Day Writing: The Slip
I learned how to drive a stick in a single cab Chevy pickup in the middle of a remote pasture, at around eight or nine years old. I recall my two-and-a-half years young brother Kyle sitting right next to me, complaining to my dad that if I didn’t get it down soon, they were going to have to put a new clutch in the pickup.
Kyle has always been able to drive anything, and make anything drivable. The two of us have had many an adventure behind the wheel. One of our most memorable occurred in early October of 2009, when he decided to take me from Kaycee to Buffalo via two track roads down the top of the Bighorn Mountains.
Kyle had been working for an area rancher off and on that year, and was telling me about how locals organized trailing thousands of head of cattle to and from summer grazing allotments as we approached “the Slip.” It had snowed early that fall, and cattle were pouring off the mountain in a mixed up mess of ownership. We navigated through them in his Dodge Dakota, outfitted with a custom four-cylinder Cummins engine and transmission that had taken it from a four speed to a five.
Up the snow packed road we went, easing around the switch backs and enjoying the stunning scenery between breaks in the trees. As we gained altitude, Kyle started into another story about how people would tie large logs behind their wagons to prevent them from running over their teams when they came off the Slip way back when.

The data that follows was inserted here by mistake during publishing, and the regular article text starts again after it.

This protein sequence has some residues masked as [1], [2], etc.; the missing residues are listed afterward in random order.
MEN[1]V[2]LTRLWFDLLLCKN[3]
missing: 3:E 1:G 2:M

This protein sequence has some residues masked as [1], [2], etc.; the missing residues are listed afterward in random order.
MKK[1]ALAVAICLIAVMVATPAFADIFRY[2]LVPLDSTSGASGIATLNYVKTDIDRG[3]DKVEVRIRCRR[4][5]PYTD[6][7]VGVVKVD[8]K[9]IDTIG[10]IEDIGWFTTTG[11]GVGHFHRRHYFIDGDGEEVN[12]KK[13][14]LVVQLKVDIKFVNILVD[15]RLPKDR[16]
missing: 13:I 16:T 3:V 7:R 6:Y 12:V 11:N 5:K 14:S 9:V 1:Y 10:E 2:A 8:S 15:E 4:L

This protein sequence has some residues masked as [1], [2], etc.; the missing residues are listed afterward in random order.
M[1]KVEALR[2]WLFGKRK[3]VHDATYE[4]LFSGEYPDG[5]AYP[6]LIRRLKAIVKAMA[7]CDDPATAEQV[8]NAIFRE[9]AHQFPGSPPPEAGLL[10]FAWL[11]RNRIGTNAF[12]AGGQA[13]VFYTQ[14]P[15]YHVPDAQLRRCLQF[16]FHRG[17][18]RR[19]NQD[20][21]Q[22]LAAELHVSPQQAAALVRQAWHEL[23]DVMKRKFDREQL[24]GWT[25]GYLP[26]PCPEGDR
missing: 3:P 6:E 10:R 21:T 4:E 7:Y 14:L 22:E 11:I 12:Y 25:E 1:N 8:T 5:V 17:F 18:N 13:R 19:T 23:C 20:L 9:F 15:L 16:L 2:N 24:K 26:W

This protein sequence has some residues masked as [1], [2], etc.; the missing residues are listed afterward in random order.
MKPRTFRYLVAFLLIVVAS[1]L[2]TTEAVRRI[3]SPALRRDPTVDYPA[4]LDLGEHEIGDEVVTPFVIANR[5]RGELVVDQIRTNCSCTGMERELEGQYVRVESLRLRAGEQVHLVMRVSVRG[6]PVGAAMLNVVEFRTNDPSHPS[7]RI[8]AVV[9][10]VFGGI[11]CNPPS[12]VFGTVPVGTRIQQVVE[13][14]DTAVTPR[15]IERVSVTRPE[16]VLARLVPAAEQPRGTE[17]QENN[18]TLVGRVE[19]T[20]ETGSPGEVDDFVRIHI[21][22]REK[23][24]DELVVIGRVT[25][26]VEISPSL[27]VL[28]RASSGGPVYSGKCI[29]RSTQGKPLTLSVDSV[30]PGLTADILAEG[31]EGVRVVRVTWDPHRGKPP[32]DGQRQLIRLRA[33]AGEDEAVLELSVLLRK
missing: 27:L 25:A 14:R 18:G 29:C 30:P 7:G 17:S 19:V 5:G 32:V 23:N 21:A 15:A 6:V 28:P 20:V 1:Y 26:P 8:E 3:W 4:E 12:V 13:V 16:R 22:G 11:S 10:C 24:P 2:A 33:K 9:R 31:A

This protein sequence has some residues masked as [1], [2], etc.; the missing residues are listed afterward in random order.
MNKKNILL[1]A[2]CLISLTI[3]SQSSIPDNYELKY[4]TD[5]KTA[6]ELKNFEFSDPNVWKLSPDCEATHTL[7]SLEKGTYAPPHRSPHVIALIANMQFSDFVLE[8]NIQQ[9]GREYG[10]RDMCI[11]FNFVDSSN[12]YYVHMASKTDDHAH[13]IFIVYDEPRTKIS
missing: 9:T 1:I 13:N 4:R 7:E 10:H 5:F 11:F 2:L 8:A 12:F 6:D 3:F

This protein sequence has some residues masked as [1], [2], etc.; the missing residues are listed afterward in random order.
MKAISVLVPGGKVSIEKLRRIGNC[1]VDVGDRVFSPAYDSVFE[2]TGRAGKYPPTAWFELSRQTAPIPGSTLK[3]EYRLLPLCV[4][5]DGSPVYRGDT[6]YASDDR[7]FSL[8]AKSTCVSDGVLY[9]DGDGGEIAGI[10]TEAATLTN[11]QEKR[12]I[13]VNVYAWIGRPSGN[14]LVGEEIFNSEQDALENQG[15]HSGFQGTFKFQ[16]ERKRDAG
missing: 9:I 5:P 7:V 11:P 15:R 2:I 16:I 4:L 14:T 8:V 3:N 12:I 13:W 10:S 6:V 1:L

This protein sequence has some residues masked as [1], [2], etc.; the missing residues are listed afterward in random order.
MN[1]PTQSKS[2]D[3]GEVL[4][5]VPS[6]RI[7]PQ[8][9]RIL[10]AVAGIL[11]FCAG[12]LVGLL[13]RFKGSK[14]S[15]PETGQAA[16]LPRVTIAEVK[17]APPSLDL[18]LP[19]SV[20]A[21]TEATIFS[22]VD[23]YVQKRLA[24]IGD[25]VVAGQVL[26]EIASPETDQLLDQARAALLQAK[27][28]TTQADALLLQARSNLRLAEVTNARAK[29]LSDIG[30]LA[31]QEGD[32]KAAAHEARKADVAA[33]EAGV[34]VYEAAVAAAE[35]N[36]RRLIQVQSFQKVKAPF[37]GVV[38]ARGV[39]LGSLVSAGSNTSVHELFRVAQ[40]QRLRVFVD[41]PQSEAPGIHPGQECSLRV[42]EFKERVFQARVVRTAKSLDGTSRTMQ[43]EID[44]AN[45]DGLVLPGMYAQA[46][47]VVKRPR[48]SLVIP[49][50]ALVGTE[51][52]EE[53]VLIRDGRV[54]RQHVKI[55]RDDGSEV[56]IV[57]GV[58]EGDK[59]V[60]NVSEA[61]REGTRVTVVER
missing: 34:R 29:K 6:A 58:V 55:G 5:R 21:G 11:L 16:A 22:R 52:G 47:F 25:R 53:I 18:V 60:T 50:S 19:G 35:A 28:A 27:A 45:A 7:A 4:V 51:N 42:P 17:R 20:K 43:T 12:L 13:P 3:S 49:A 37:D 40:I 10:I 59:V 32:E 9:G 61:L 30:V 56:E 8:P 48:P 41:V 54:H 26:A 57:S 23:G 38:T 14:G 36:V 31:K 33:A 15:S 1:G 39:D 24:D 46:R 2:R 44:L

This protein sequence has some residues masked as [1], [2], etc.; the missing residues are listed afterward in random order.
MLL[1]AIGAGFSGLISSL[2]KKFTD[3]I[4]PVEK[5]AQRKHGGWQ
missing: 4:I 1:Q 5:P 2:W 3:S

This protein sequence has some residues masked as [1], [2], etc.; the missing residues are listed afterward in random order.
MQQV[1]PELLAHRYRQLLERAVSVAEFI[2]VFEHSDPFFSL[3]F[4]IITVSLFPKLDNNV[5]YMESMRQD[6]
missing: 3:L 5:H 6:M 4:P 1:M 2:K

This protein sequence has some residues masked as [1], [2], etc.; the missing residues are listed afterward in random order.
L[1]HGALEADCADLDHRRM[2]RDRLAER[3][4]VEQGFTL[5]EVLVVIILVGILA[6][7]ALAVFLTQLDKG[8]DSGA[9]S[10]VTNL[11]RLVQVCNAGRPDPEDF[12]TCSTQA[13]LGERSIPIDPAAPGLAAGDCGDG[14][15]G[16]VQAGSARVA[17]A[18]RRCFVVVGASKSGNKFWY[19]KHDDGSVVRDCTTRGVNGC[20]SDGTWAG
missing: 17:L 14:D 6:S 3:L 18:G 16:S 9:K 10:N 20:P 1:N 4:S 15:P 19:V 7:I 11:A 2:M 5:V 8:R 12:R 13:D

I just finished replying that I could see why, when, while still in gear, the pickup slowly came to a halt, then began sliding backward. There was a shear wall of dirt several feet high on my side with a pretty nasty water-created ditch on the side of the road. On Kyle’s side, it was straight down – I would have had two logs tied on my wagon before approaching it. Or prayed to hit a tree early into the descent.
I nearly hyperventilated. There may still be marks in the door handle where I was holding on. Meanwhile, Kyle watched his rearview mirror as we slid backward, then calmly turned the wheel so his back bumper gently hit the bank on my side in about the only place possible without dropping a wheel in the cut-out ditch, and swung us around to point back downhill. He then hung a gear, and brought us to a halt. At that point, we both started breathing again as we gazed at the valley below.
After a minute of recovering, I suggested we chain up, at which point he mentioned he didn’t have chains. He always had chains. He packed them year-round. I was in shock, and upon catching my air, gave him an earful all the way to the base of the mountain. He responded by randomly and purposely fishtailing on the ice-covered interstate, all the way back to Buffalo. It must have been closed at Casper by that time considering how little traffic there was.
The next morning, we arrived again with our chains, shovel (also missing on day one) and Kyle’s friend Mark. We chained up halfway up the Slip while cows going the opposite direction observed, and successfully made it to the top. From there we enjoyed a deserted winter wonderland and some of the most beautiful country in the world for hours on end. We went by old wooden corrals, streams still running despite over a foot of snow resting at their banks, a single, red bull with a gimp. The entire mountain sparkled in the way it does with sunshine and fresh snow. It was a great day, with Kyle behind the wheel.